ps, as noted above, they illustrate an affinity for or inspiration by Islamic terror, regardless of brand. Norton—whose anti-Israel activism CAMERA has documented (see, for example, “The Selective Skepticism of Salon‘s Ben Norton,” Feb. 23, 2016)—failed to mention that Mateen’s father supported the Taliban.

Instead of using a counterterrorist expert as a source, Norton cited Ali Abunimah, a terrorist apologist who he misleadingly identified as a journalist. As CAMERA has noted (see here for examples), Abunimah founded the anti-Israel Web site Electronic Intifada, which among other things, traffics in conspiracy theories and fake quotes. Abunimah has called for a third intifada (uprising) against the Jewish state. The second intifada (2000-2005) consisted of Palestinian terrorist attacks in which more than 1,000 Israeli and foreign visitors died, and Israeli counter-attacks that killed more than 2,000 Palestinian Arabs. Matthew Levitt, a former U.S. Treasury Department and FBI terror analyst, has noted that some of the second intifada terrorist attacks involved rival terrorist groups, such as Hamas and Palestinian Islamic Jihad, cooperating in both the planning and implementation of their operations (Hamas: Politics, Charity, and Terrorism in the Service of Jihad, Yale University Press, 2006).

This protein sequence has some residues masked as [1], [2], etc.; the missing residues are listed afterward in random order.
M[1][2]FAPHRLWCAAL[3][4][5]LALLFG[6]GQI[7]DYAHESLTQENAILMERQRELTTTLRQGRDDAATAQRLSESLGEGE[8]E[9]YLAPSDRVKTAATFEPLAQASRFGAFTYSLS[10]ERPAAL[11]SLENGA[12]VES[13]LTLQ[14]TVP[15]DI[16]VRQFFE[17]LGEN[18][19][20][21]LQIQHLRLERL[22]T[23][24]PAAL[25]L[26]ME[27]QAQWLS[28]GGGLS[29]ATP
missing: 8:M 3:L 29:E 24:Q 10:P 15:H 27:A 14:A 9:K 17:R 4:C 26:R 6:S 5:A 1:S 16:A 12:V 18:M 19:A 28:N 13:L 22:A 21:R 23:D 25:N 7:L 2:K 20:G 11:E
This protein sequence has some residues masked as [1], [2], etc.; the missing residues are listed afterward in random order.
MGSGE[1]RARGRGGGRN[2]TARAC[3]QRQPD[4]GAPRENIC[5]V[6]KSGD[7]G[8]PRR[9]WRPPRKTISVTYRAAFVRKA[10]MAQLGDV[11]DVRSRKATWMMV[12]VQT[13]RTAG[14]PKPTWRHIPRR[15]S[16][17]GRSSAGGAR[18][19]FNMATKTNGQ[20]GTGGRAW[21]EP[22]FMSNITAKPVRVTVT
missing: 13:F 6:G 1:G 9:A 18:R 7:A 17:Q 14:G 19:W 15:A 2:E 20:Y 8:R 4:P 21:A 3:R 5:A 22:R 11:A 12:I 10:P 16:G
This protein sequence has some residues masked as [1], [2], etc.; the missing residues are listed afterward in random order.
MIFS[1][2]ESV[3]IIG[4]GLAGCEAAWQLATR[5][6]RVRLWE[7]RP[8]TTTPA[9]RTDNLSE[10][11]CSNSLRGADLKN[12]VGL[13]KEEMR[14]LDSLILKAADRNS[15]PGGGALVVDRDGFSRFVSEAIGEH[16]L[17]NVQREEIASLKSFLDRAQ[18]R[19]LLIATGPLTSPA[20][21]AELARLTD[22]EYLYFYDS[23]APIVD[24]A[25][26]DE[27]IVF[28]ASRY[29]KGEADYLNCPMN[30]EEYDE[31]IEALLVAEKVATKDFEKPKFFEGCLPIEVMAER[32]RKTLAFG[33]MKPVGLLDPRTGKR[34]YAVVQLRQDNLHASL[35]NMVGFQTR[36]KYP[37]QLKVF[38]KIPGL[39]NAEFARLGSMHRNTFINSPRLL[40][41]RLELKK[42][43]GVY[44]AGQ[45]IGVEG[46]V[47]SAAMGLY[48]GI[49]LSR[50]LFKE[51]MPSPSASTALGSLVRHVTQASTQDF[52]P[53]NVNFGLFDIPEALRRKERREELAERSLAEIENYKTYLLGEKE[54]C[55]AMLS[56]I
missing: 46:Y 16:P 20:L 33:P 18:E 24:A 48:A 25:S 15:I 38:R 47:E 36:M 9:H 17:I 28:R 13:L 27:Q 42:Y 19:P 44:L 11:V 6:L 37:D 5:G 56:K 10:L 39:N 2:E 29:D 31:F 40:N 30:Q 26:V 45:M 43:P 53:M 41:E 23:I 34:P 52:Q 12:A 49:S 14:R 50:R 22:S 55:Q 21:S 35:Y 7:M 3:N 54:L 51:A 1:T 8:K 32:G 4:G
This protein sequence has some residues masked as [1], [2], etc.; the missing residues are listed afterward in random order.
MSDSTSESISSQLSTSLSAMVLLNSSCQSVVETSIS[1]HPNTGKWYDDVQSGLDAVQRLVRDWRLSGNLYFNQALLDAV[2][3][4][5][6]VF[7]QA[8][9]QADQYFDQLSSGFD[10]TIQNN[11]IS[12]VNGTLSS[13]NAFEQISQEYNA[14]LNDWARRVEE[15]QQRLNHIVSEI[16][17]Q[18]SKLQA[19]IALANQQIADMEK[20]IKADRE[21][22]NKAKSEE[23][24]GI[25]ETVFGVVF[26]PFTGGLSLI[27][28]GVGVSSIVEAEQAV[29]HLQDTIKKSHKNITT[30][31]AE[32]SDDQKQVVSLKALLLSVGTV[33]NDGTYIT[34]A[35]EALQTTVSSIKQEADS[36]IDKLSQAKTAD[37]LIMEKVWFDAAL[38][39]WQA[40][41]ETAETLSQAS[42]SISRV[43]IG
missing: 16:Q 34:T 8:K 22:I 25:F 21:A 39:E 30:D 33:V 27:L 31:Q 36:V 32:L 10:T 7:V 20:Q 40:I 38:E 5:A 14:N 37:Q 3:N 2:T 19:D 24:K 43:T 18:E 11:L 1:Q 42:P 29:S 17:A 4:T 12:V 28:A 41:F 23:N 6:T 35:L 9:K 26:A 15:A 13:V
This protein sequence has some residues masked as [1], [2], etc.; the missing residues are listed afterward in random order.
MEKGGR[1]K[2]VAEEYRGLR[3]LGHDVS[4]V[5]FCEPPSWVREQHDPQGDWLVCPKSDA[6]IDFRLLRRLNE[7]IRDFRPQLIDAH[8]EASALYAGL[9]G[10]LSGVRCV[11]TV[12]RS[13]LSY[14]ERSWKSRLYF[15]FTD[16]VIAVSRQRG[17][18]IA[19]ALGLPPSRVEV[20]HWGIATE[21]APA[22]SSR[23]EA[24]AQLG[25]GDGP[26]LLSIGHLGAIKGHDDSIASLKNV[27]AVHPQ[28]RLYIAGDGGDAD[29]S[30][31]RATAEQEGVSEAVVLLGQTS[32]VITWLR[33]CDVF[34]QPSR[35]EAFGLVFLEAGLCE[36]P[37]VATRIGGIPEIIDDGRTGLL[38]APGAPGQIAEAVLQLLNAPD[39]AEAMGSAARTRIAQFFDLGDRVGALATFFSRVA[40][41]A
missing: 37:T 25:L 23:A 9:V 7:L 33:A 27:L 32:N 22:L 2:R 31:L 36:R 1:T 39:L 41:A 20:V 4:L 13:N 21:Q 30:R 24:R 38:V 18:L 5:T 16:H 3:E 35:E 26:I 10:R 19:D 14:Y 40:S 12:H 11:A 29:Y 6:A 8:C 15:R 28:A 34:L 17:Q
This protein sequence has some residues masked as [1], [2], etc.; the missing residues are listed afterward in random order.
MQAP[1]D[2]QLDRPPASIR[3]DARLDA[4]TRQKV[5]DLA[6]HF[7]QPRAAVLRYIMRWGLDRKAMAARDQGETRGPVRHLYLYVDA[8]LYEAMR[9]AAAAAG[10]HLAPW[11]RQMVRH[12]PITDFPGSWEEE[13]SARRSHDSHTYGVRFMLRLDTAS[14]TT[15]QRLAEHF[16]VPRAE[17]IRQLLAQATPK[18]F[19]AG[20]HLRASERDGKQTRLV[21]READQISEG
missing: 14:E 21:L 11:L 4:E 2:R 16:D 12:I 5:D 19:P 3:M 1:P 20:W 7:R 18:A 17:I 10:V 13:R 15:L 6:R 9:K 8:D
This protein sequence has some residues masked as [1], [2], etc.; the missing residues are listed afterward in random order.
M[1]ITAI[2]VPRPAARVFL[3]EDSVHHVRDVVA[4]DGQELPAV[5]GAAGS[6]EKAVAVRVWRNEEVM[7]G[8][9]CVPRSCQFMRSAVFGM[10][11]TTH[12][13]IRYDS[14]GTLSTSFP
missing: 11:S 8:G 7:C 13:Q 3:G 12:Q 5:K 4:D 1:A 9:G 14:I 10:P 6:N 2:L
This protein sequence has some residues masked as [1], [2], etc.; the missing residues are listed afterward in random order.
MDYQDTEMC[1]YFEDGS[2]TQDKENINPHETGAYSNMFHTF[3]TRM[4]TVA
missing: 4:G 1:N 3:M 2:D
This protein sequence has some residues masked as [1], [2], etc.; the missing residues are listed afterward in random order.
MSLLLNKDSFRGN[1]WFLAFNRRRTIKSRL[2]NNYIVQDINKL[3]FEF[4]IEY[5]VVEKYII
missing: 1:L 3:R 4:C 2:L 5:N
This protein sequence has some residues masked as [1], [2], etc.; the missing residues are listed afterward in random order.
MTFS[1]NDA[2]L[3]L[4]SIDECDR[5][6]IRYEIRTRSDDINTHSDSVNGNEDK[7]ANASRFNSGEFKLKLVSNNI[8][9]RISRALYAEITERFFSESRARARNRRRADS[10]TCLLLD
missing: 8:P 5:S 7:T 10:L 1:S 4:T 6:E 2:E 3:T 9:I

Short-term competition and power struggles do not necessarily trump long-term strategic objectives. For Islamists of any stripe, the latter includes the undermining and ultimate destruction of Western civilization. Yet, instead of listening to the terrorists themselves, as in these examples from NPR and Salon, some news outlets seem disposed to minimize a threat, the objective of which can be as clear as a recorded confession on a 911 telephone call.